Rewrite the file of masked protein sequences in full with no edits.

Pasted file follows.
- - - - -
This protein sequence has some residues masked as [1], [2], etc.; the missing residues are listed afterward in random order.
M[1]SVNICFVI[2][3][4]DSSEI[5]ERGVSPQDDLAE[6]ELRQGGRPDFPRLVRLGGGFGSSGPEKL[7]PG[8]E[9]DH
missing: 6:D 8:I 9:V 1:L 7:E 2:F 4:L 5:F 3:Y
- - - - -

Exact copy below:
This protein sequence has some residues masked as [1], [2], etc.; the missing residues are listed afterward in random order.
M[1]SVNICFVI[2][3][4]DSSEI[5]ERGVSPQDDLAE[6]ELRQGGRPDFPRLVRLGGGFGSSGPEKL[7]PG[8]E[9]DH
missing: 6:D 8:I 9:V 1:L 7:E 2:F 4:L 5:F 3:Y